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June 4, 2022

Notable (Pyrrhic?) victory under California Racial Justice Act for double murderer getting LWOP

A couple of years ago in this post, I noted the enactment of the California Racial Justice Act and suggested it could have a significant impact depending upon how it was applied by judges in the state.  I have not followed closely subsequent litigation over the CRJA's application, but this week I did see this local report on a notable ruling under the headline "O.C. district attorney violated Racial Justice Act in double murder case, judge finds."  Here are the basics:

An Orange County Superior Court judge ruled Friday that Dist. Atty. Todd Spitzer violated the Racial Justice Act when he made comments about the dating habits of Black men while discussing a double murder case.

However, Judge Gregg Prickett stopped short of imposing any sanctions that would have reduced Jamon Buggs’ sentence.  The appropriate remedy in the case — seeking life without the possibility of parole rather than the death penalty — had already been applied by the district attorney’s office, Prickett said.

The Racial Justice Act, passed in 2020, prohibits prosecutors from seeking or obtaining a criminal conviction or imposing a sentence based on race, ethnicity or national origin.  “The defendant has received what the statute would say was the appropriate remedy for the violation,” Prickett said.  “The court does not find that it would be in the interest of justice to dismiss enhancements, special circumstances or reduce charges.”

Buggs, who was convicted of murder in May for fatally shooting a man and woman inside a Newport Beach condominium, allegedly in a jealous rage, was sentenced by Prickett to life in prison without the possibility of parole....  During a roughly two-week trial, Buggs’ attorneys argued that he killed Darren Partch, 38, and Wendi Miller, 48, in the heat of passion, fueled by what they described as a toxic relationship between Buggs and his ex-girlfriend, Samantha Brewers....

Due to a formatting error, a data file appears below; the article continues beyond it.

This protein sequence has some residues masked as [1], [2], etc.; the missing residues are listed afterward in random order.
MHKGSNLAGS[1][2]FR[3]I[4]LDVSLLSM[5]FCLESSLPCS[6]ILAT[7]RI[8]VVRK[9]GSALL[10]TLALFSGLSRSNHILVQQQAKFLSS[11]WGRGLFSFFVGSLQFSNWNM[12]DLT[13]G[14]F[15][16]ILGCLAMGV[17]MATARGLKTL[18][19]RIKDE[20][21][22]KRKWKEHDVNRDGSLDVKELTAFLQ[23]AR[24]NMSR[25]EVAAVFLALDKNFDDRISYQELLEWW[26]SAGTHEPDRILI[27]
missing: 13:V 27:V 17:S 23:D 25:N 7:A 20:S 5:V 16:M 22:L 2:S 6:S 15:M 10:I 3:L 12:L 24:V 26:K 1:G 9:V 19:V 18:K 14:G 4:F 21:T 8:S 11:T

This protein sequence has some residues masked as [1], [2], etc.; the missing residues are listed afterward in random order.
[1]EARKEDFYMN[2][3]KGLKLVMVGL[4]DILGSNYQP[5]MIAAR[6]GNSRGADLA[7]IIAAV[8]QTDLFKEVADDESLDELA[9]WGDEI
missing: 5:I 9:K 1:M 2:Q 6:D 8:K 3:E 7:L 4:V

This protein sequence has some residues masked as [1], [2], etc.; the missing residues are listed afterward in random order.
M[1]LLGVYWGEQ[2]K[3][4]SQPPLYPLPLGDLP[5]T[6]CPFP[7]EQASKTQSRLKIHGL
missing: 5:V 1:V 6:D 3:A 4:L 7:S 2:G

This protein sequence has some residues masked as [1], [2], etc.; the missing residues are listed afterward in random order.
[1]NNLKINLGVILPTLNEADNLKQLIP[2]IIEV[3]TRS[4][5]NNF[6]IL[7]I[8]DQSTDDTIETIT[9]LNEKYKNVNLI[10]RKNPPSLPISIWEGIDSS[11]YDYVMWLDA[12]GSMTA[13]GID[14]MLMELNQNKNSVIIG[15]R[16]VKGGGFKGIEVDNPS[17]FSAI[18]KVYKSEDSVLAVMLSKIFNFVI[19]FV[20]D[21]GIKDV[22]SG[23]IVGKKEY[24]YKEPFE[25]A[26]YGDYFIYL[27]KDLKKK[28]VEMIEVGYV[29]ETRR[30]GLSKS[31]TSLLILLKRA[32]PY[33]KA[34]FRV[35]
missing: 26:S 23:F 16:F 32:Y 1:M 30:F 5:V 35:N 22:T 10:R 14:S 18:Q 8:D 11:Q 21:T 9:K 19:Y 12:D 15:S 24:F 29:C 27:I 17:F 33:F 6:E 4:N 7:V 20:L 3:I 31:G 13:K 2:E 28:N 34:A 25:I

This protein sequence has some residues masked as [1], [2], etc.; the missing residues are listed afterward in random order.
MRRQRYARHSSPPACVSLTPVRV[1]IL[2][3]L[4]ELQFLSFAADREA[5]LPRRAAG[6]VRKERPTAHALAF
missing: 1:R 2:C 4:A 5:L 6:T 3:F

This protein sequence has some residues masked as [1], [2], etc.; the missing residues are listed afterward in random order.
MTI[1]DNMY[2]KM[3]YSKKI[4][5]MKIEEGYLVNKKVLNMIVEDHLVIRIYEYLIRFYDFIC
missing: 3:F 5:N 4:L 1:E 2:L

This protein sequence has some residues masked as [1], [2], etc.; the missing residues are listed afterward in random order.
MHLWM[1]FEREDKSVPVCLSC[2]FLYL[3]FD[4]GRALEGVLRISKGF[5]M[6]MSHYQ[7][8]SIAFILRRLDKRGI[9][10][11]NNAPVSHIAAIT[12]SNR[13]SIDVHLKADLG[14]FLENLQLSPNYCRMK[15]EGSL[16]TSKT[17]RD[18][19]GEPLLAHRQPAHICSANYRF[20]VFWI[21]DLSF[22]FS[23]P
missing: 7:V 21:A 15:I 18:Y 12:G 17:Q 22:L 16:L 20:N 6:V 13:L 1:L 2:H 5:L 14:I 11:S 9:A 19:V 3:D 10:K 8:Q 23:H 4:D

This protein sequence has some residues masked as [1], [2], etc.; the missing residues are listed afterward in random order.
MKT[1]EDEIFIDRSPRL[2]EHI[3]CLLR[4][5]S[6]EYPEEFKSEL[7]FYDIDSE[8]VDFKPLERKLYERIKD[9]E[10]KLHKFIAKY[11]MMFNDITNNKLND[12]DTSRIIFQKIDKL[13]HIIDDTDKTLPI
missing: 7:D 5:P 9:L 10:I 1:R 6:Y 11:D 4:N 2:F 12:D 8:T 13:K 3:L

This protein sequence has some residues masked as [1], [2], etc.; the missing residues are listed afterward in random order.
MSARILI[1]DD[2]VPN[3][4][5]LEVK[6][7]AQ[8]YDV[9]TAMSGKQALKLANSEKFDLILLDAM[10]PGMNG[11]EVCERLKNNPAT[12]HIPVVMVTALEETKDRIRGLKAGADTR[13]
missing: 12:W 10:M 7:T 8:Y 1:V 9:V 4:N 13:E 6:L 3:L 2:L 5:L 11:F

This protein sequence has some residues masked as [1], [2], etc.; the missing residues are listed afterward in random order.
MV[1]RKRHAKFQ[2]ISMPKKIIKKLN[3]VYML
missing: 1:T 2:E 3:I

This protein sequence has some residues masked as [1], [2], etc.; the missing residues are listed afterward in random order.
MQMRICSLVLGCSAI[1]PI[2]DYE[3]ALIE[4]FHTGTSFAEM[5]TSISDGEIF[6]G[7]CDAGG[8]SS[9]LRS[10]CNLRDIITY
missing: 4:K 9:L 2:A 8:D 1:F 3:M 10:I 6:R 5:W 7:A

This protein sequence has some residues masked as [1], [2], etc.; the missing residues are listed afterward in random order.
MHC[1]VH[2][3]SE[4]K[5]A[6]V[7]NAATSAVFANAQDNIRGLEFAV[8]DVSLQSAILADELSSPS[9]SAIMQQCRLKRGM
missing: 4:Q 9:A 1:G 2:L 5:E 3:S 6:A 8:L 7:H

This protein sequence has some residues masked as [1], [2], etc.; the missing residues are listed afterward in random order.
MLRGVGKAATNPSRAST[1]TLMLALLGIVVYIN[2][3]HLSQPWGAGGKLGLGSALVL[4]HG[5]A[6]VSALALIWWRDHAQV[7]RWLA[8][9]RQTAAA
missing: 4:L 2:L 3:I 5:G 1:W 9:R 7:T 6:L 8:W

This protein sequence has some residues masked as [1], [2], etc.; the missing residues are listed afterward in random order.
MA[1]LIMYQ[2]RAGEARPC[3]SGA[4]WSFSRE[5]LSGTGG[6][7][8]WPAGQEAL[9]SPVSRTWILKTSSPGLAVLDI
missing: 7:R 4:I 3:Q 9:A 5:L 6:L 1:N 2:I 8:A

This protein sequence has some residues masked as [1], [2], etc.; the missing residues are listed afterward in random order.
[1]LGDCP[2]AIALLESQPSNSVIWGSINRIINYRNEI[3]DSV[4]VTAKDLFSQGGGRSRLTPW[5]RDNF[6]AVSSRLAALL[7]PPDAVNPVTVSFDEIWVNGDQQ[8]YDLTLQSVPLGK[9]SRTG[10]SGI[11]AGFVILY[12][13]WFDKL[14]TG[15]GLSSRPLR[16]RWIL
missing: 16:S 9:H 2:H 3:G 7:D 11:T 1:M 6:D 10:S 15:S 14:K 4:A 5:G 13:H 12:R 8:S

The case had been mired in controversy since Spitzer made racist comments about the dating habits of Black men during an October staff meeting on whether to pursue the death penalty against Buggs.  At the meeting, Spitzer told prosecutors that he knows “many Black people who get themselves out of their bad circumstances and bad situations by only dating white women,” according to a memo written by then-prosecutor Ebrahim Baytieh, who attended the meeting.

Spitzer has said allegations of “any racial animus or bias against the defendant are baseless and quite frankly offensive.”  Buggs is Black, while Buggs’ ex-girlfriend and Miller are both white. Spitzer has alleged that Baytieh wrote the memo in retaliation because Spitzer had initiated an investigation of him related to another murder case....

Prosecutors argued in court Friday that the defense failed to provide a preponderance of evidence that Spitzer’s comments negatively affected Buggs’ case. Denise Gragg, one of Buggs’ defense attorneys, said Spitzer’s comments were an example of “the oldest bias that exists” regarding Black men and white women. She added that Spitzer has not acknowledged his comments as biased.

“If you can’t even recognize that is a bias, how can you assure yourself or us that there were not decisions made in this case or not made in this case that were influenced by that bias?” she asked. “Justice is not just done from the jury box,” she added. “It’s done from the back halls; it’s done in chambers…. That is the place where this case was damaged.”

A quick Google search did not turn up any reports or data on how the California Racial Justice Act has been applied or adjudicated so far.  I continue to suspect the CJRA could have a variety of notable impacts (especially if it were to ever be made retroactive). But the accurate statement that many criminal justice decisions get made in "back halls," and the broader challenge of identifying and crafting remedies for problematic discretionary decision-making, necessarily means the impact of the CJRA may prove hard to fully gauge or assess.